Cable Operators

Buckeye's Hyper-Local Sports: A Winning Play

BCSN, MaxxSouth air minor league, college, high school -- even little league -- games 7/25/2016 6:30 AM Eastern
Buckeye's BCSN honors top local athletes each year with its "ACE Awards."

Like many larger MSOs, Buckeye Broadband is in the regional sports business. But it’s not the sort of costly, pro-sports-focused RSN operated by big MSOs such as Comcast or Charter Communications.

 

BCSN, the RSN launched by Buckeye in 2004, is a hyper-local channel focusing on smaller-scale events like minor-league hockey games, local college and high-school contests and even little league games.

 

The model was so successful in the Toledo and Sandusky, Ohio, systems that Buckeye launched a similar, hyper-local sports channel in the MaxxSouth systems it acquired from Harron Communications in 2014. MaxxSouth, operated separately from Buckeye Broadband, serves about 50,000 customers in 60 rural Mississippi communities.

 

MCN Independent Operators of the Year: Buckeye: Building on Broadband | WideOpenWest Covers Its Bases

 

BCSN and MaxxSouth Sports do more than just cover games. The Ohio network has partnered with WTVG-TV in Toledo to produce a half-hour nightly sports show that goes beyond game recaps.

 

Through WTGV, BCSN also delivers a weekly four-hour football program covering all the local high-school action, as well as a three-hour high-school basketball recap during hoops season. Ohio law forbids live high-school football telecasts, but BCSN’s four roving studio trucks visit each game and gather news, tidbits and features on what’s happening, BCSN general manager Marc Jaromin said.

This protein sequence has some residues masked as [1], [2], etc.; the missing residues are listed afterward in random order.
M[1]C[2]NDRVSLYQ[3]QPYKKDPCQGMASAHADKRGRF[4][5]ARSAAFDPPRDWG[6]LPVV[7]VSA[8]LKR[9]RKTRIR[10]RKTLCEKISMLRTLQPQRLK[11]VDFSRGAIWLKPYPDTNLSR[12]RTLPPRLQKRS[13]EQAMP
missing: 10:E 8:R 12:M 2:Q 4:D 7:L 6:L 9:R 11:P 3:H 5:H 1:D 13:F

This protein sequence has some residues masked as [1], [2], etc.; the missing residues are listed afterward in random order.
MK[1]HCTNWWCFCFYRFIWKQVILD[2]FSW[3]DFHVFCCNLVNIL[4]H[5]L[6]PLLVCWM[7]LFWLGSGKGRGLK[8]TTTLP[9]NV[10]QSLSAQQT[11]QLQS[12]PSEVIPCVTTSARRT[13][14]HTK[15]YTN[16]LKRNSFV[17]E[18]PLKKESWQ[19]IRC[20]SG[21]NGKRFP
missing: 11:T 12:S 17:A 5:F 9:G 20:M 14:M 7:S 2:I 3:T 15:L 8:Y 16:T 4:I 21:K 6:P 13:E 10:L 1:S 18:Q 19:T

BCSN’s four production trucks often cover multiple events in a single day. “We are efficient,” Jaromin said. “We can roll in an hour-and-a-half before an event and break down within a half hour after an event.

 

“Recently, we covered the same event as ESPN. They had 33 people doing the same job at the same level of performance as we did with seven people.”

 

BCSN recently covered and sponsored a charity boxing event to fight Parkinson’s disease in Toledo. The network didn’t just cover the seven fights on the card — it also produced a half-hour pre-show spotlighting athletes affected by Parkinson’s, and taped local health officials talking about the disease for use in interstitials.

 

“Anyone can offer up a box score,” Jaromin said. “But telling the news behind the score is what makes BCSN different and relevant with viewers. Bottom line, we want to deliver to the community what the community wants to see.”

 

Buckeye also plans to launch a new arts channel along the lines of BCSN. BCSN Arts, located next to BCSN on the dial on a former local-origination channel, will soft-launch this fall and formally kick of in January, Jaromin said.

 

BCSN Arts will televise content developed by local high school students and help them with their projects as well. And it will televise shows featuring students preparing for school plays, choir concerts, dance recitals and band performances.

 

“This is just another way for us to connect to our customers and our community,” Jaromin said. “I think it will be very successful and as popular as BCSN.”

Want to read more stories like this?
Get our Free Newsletter Here!